Recruiting in college athletics, especially basketball and football, has long been a shady enterprise. Blame as to why the recruiting is shady goes in many directions.
What’s to Blame?
First up, is the NCAA’s outdated ideal of amateurism. The NCAA has built a billion-dollar business model built around amateurism. Rules and regulations are passed to ensure the “guardians of the game” can uphold their precious ideal, amateurism.
These rules have built a black market of sorts in the recruiting process of college basketball and football. Major college basketball and football programs are locked in an unabating arms race when it comes to both facilities and recruiting. The facilities, and their costs, are public. Recruiting, however, is not for the faint of heart.
Coaches are paid, first and foremost, to win games. Fans have latched on to the ideal that their program may be doing it without cheating, but that most likely isn’t the case. Major recruits are not picking a school because they love it, they are picking the best option for them. The best option typically revolves around playing time and making it to the professional leagues, but it also revolves around who is willing to meet their prices.
Coaches are left with two options: 1) bend the rules to get the players and win games, or 2) adhere to the rules directly and risk losing their jobs, which hampers their ability to provide for their families. The answer is simple for most coaches; they decide to bend the rules to keep their jobs.
The smarter coaches utilize assistants and boosters to do the dirty work. Why, you might ask. Plausible Deniability allows the coaches to throw the assistants under the bus, while allowing the head coach to retain his job. Is this fair? No, but it’s the system that was enabled by the NCAA’s process. Assistants must recruit at a high level in order to advance their careers, so the head coaches retain all the power.
On September 26th, the FBI announced indictments of 10 people on corruption charges. Those indicted included four Power 5 assistant basketball coaches, the Adidas head of Global Sports Marketing, managers, and financial advisors. Coaches were at Auburn, Oklahoma State, Arizona, USC and there may be a lot more.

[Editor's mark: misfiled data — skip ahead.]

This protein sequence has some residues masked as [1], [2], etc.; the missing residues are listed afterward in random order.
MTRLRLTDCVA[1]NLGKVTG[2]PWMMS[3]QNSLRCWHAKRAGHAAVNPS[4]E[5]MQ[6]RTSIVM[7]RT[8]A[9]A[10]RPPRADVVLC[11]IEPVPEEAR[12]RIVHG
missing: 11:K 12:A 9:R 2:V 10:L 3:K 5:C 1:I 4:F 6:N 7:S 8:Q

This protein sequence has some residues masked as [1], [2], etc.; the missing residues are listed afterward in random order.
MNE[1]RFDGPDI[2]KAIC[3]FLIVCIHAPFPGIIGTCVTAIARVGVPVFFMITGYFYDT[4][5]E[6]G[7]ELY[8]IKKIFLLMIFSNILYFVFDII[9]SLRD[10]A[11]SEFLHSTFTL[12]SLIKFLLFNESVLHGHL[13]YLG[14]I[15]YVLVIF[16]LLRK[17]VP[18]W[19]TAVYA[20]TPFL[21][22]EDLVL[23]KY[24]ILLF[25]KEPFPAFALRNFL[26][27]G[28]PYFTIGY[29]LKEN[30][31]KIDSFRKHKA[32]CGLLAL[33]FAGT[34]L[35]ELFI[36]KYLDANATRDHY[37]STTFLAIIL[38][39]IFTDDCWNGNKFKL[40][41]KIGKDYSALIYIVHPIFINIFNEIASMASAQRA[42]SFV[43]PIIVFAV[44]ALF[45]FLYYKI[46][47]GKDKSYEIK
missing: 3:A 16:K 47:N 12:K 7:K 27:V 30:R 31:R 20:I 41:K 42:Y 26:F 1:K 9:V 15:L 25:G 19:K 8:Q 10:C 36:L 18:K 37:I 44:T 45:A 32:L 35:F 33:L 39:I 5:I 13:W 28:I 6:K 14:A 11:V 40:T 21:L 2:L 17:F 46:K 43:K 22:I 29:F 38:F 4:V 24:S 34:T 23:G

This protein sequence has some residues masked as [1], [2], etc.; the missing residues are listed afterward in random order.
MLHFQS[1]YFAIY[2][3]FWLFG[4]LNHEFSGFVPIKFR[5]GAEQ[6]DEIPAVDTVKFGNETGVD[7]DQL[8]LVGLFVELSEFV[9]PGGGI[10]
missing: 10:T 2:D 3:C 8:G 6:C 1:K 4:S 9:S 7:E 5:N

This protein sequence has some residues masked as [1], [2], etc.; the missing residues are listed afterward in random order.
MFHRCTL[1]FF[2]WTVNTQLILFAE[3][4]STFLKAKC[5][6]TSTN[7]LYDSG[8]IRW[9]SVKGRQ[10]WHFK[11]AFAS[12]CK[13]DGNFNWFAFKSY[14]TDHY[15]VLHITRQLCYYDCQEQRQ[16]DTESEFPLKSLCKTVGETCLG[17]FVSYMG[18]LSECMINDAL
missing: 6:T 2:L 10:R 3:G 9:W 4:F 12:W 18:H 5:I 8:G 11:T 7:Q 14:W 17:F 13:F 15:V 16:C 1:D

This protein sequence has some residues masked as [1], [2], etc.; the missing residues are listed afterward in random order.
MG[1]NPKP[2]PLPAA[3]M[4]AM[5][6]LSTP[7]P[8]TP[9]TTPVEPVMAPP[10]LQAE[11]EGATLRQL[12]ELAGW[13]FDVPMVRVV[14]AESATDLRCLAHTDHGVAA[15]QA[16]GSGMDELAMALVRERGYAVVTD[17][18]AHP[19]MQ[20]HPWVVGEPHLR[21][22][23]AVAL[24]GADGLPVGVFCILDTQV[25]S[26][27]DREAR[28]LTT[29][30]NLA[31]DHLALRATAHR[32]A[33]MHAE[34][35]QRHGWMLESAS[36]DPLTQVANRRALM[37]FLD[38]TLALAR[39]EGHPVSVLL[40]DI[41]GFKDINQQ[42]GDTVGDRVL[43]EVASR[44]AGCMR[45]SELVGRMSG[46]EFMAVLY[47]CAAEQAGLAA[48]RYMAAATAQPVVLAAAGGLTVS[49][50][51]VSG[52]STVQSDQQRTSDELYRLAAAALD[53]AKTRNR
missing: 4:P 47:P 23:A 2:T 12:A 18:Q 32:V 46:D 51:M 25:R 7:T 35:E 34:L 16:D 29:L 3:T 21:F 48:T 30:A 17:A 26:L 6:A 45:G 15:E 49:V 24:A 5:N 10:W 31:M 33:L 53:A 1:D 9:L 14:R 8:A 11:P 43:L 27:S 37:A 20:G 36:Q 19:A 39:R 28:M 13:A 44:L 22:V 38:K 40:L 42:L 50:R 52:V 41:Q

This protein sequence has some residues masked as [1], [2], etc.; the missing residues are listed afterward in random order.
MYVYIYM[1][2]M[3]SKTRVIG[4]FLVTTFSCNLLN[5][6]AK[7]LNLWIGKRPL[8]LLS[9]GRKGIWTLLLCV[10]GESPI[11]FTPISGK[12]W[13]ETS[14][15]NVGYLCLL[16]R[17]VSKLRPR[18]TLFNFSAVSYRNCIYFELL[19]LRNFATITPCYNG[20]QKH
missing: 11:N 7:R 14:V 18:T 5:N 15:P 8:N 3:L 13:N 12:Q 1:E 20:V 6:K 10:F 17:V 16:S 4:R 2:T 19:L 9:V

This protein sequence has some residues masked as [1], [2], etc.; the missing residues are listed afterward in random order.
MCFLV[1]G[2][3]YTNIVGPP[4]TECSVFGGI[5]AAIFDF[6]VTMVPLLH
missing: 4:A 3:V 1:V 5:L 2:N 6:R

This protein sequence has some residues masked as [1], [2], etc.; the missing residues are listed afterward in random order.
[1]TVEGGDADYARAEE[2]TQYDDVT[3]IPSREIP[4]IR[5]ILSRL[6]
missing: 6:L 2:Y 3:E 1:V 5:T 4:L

The FBI’s documents also detailed the University of Louisville paying a high-profile basketball recruit $100,000 in order to get him to sign with the university. This revelation ultimately led to Rick Pitino effectively losing his job.
The FBI would later announce the investigation is ongoing and will likely expand to include more coaches at different universities. They also established a tip-line for basketball corruption. If were being honest, listening to this tip-line has to be absolute torture for some poor soul in the FBI, but would comedic gold to most sports fans. Laughing at fans reporting their rivals over emotions would be exhilarating, I’d love to hear that thing.
The FBI tip line for NCAA corruption has just been opened.
I'd pay to listen to this machine in the coming days.
— Darren Rovell (@darrenrovell) September 26, 2017
Change is not on the horizon
After the news broke, many quickly jumped to the notion that college basketball would change after this. It won’t, coaches that survive the FBI’s wrath will learn from the carnage and adjust their tactics. Unless the NCAA changes the amateurism rule, the recruiting black market will continue to churn. Unfortunately, the NCAA has no major incentive to change, outside of embarrassment, as it is a billion-dollar enterprise.
The NCAA will never allow for the complete and public payment of athletes. They could potentially allow endorsements, but that alone would not cause the black-market to cease. It could, however, lower the size of the amount of money dished out under the table to obtain signatures.